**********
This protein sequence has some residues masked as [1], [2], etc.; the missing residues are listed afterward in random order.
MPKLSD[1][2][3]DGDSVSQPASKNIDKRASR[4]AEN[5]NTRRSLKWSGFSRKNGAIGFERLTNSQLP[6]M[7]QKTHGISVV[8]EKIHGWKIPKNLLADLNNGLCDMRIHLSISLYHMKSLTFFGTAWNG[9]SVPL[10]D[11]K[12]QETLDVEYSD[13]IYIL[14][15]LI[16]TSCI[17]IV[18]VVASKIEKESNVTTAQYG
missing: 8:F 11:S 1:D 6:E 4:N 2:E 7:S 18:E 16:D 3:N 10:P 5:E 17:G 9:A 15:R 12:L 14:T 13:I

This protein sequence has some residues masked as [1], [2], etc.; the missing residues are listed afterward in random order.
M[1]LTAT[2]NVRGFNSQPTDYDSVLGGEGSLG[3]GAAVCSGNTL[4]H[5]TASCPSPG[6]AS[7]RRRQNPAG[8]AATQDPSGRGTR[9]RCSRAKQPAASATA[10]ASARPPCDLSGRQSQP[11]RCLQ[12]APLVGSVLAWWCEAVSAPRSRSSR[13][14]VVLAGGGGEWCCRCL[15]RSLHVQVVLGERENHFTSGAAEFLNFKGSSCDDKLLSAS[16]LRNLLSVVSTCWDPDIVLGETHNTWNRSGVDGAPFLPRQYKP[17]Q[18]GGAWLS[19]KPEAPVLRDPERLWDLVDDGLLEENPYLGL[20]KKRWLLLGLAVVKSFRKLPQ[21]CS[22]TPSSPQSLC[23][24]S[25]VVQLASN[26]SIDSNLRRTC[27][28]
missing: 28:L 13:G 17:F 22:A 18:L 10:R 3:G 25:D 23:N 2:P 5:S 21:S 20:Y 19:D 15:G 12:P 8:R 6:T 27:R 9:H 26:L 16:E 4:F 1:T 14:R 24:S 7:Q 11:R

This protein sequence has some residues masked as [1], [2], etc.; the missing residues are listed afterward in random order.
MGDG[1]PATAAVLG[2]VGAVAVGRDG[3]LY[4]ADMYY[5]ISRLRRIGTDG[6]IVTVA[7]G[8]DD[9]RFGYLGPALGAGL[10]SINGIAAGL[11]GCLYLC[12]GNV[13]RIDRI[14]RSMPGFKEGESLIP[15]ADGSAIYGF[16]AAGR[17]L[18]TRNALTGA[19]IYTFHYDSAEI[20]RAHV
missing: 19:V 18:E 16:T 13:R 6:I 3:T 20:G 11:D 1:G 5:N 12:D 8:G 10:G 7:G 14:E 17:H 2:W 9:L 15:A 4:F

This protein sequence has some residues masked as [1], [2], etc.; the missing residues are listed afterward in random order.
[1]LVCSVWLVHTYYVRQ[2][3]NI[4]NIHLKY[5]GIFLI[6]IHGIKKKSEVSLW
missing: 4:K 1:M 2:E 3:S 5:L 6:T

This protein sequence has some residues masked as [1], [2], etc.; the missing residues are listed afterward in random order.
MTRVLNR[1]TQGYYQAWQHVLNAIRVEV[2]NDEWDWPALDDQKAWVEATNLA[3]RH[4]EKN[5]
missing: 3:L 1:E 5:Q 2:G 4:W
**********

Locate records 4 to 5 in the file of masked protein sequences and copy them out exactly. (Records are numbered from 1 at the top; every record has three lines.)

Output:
This protein sequence has some residues masked as [1], [2], etc.; the missing residues are listed afterward in random order.
[1]LVCSVWLVHTYYVRQ[2][3]NI[4]NIHLKY[5]GIFLI[6]IHGIKKKSEVSLW
missing: 4:K 1:M 2:E 3:S 5:L 6:T

This protein sequence has some residues masked as [1], [2], etc.; the missing residues are listed afterward in random order.
MTRVLNR[1]TQGYYQAWQHVLNAIRVEV[2]NDEWDWPALDDQKAWVEATNLA[3]RH[4]EKN[5]
missing: 3:L 1:E 5:Q 2:G 4:W